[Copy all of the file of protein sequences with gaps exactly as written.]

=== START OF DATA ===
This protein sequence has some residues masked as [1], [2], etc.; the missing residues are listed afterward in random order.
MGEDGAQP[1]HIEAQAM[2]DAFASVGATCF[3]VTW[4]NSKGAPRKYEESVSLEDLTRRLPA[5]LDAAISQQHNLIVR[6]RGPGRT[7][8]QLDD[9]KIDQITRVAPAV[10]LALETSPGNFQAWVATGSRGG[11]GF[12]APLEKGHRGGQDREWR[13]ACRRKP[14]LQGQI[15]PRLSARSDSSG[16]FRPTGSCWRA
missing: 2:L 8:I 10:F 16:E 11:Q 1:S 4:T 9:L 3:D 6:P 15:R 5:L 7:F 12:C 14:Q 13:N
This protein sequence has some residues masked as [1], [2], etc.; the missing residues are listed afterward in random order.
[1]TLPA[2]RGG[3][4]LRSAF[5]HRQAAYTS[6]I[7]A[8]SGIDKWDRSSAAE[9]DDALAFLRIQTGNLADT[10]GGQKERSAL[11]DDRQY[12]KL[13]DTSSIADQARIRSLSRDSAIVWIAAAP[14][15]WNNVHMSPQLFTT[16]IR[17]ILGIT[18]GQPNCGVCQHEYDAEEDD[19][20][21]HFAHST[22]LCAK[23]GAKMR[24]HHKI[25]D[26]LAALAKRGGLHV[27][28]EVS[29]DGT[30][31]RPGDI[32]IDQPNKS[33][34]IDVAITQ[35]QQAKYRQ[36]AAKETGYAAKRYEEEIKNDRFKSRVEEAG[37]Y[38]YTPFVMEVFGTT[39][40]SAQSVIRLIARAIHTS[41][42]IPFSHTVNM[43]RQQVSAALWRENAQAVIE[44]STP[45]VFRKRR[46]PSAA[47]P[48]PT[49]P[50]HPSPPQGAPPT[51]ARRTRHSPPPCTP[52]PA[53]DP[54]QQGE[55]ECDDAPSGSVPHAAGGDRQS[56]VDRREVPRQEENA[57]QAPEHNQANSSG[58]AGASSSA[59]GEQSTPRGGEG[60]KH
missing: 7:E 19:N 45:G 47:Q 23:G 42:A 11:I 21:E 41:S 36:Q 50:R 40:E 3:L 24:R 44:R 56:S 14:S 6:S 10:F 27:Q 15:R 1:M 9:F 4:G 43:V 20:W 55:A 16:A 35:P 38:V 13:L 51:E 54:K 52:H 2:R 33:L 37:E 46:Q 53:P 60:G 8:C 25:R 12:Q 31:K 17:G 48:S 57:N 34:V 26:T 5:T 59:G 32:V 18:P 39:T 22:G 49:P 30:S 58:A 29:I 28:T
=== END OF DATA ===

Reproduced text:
This protein sequence has some residues masked as [1], [2], etc.; the missing residues are listed afterward in random order.
MGEDGAQP[1]HIEAQAM[2]DAFASVGATCF[3]VTW[4]NSKGAPRKYEESVSLEDLTRRLPA[5]LDAAISQQHNLIVR[6]RGPGRT[7][8]QLDD[9]KIDQITRVAPAV[10]LALETSPGNFQAWVATGSRGG[11]GF[12]APLEKGHRGGQDREWR[13]ACRRKP[14]LQGQI[15]PRLSARSDSSG[16]FRPTGSCWRA
missing: 2:L 8:I 10:F 16:E 11:Q 1:S 4:T 9:L 3:D 6:P 15:R 5:L 7:F 12:C 14:Q 13:N
This protein sequence has some residues masked as [1], [2], etc.; the missing residues are listed afterward in random order.
[1]TLPA[2]RGG[3][4]LRSAF[5]HRQAAYTS[6]I[7]A[8]SGIDKWDRSSAAE[9]DDALAFLRIQTGNLADT[10]GGQKERSAL[11]DDRQY[12]KL[13]DTSSIADQARIRSLSRDSAIVWIAAAP[14][15]WNNVHMSPQLFTT[16]IR[17]ILGIT[18]GQPNCGVCQHEYDAEEDD[19][20][21]HFAHST[22]LCAK[23]GAKMR[24]HHKI[25]D[26]LAALAKRGGLHV[27][28]EVS[29]DGT[30][31]RPGDI[32]IDQPNKS[33][34]IDVAITQ[35]QQAKYRQ[36]AAKETGYAAKRYEEEIKNDRFKSRVEEAG[37]Y[38]YTPFVMEVFGTT[39][40]SAQSVIRLIARAIHTS[41][42]IPFSHTVNM[43]RQQVSAALWRENAQAVIE[44]STP[45]VFRKRR[46]PSAA[47]P[48]PT[49]P[50]HPSPPQGAPPT[51]ARRTRHSPPPCTP[52]PA[53]DP[54]QQGE[55]ECDDAPSGSVPHAAGGDRQS[56]VDRREVPRQEENA[57]QAPEHNQANSSG[58]AGASSSA[59]GEQSTPRGGEG[60]KH
missing: 7:E 19:N 45:G 47:Q 23:G 42:A 11:I 21:E 41:S 36:Q 50:R 40:E 3:L 24:R 44:R 56:S 14:S 6:S 10:F 27:Q 15:R 1:M 9:F 4:G 43:V 20:W 55:A 16:A 35:P 38:V 13:L 51:E 54:K 52:H 2:R 33:L 37:E 46:Q 53:P 60:G 8:C 25:R 12:Q 31:K 17:G 48:S 57:N 34:V 26:T 5:T 59:G 32:V 18:P 39:T 22:G 49:P 30:S 58:A 29:I 28:T